Social media lets you hold onto people who you’ve left behind.
They move, or you move, and in the old days, there were two options. Well, three. One, you never saw or spoke to them again, if you were casually friends. Two, you made a few calls or visits, maybe, and then, fell out of touch–forever. Or, rarely, you kept up with them, and they with you, by spending time, and or money. Long distance was no joke. You might have twenty, forty, fifty dollar conversations with your vanished friend. This wasn’t something done casually. Spending that money represented a kind of hunger, a real connection, for each other.
Long distance got cheaper and cheaper and cheaper, and was finally free bundled in with whatever internet product you paid for, the internet bloomed, social media happened; skype and facetime happened, and it became effortless to maintain a slender connection to everyone with whom you have ever had the slightest feelings for.
Ex girlfriends. People you did workshops with in the 90s. High-school friends and high-school enemies, college friends, work friends, writing friends. All those little tendrils of contact wrap you in the illusion of friendship and community, or rather, give you that community, minus the fleshy component, of faces and food and drink and touching and smelling each other.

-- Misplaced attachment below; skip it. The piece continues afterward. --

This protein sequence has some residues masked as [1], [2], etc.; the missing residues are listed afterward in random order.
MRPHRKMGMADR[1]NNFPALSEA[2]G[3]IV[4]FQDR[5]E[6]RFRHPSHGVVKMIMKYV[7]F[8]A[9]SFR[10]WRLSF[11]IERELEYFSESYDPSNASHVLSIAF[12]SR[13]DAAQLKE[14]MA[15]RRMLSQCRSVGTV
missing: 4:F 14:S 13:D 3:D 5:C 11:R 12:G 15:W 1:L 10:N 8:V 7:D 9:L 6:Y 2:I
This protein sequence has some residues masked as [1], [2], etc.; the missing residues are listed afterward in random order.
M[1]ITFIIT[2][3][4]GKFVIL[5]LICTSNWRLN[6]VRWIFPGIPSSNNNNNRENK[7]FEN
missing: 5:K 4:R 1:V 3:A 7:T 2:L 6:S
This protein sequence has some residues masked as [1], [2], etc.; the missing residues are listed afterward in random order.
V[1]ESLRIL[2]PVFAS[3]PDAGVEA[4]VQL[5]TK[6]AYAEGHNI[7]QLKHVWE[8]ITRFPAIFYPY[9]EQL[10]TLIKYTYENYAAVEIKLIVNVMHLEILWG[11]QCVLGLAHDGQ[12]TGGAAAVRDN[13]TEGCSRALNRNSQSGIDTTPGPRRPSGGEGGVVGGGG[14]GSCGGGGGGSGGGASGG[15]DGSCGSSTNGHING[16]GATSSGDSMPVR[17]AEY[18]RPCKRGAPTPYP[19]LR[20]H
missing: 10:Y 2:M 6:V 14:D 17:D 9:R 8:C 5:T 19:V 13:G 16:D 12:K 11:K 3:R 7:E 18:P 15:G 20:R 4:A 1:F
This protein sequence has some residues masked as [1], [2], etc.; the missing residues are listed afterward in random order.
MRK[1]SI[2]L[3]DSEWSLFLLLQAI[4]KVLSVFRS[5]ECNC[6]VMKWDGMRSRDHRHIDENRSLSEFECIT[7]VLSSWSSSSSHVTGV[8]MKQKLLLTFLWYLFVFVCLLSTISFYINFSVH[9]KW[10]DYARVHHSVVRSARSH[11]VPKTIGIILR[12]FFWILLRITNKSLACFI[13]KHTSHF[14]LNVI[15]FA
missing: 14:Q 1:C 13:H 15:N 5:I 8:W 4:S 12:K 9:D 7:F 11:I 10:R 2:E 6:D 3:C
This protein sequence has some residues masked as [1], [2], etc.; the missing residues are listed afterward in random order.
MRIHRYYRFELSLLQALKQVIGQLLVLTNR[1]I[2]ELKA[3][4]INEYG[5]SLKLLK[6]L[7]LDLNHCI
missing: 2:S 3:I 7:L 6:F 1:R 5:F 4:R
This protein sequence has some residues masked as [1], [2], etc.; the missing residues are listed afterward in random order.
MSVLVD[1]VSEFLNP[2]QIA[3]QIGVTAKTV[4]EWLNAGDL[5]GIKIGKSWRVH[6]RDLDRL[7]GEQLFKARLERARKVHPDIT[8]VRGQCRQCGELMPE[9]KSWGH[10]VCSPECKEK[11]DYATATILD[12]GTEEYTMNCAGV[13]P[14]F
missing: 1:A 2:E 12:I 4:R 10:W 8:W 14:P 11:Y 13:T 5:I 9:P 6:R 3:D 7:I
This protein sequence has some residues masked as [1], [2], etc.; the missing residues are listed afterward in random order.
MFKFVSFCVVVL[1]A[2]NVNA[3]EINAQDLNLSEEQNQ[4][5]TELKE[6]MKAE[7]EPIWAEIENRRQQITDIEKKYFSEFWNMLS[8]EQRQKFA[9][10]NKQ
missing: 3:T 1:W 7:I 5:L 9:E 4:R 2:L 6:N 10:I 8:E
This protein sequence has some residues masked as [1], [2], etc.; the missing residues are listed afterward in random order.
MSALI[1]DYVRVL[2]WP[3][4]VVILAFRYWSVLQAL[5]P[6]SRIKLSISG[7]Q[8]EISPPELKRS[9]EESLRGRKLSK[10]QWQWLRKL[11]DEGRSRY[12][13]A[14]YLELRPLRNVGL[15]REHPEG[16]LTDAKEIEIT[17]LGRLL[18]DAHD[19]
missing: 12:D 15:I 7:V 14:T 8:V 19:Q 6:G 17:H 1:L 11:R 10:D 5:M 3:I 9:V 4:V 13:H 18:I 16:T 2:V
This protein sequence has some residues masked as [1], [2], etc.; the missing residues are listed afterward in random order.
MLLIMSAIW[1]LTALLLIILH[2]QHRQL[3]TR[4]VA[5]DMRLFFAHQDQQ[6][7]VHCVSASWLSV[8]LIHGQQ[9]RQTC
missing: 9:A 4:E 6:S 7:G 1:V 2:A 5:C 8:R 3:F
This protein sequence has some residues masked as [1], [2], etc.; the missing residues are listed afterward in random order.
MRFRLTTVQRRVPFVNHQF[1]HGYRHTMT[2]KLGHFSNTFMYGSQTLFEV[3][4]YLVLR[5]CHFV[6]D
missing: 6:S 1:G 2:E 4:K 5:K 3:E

Make a few hundred such friends, and scatter them to the winds, and you have a party that never ends. Kind of cerebral and sedate, as people open magical doors from jobs and houses thousands of miles away, jot a note on a scrap of paper, stick it to the wall and then disappear again. But the notes keep piling up. Some of the notes are nothing, newspaper clippings, restaurant receipts, form letters, come-ons for causes, jokes and recipes and pointers to things for which there are no convenient concrete metaphors. (Magic keyholes through which one can glimpse kittens falling off of vanitys? Mix tapes? TV guide pages?)
It’s not that great a party. Every now and then, you meet someone new, someone says, “you would like this person,” and you friend them, because why not?
Robots will want to hook up with you at this party, and you learn to ignore them. And rarely real people too, who you learn to ignore too, if you’re married, or not interested, or both.
Still. It’s a party.
My problem is that I’d rather go to the world’s shittiest party than do pretty much anything else.
So I upped my social media blocking game, to twenty three hours a day, seven days a week. I use the program Freedom on all my devices. The lingering remnants of a lifetime of friendships torn away, I find I am mostly alone in my city now, with a handful of people I’m close to. My kids recede away into their teenage lives.
A friend of mine from Woodstock tells me I need to do meetups. I have a few local friends, from a meetup I used to do…
I know a barrista, at my cafe, and I talk to him some.
Eventually, I guess, I get so lonely I make new friends in meatspace?
We will see how that works.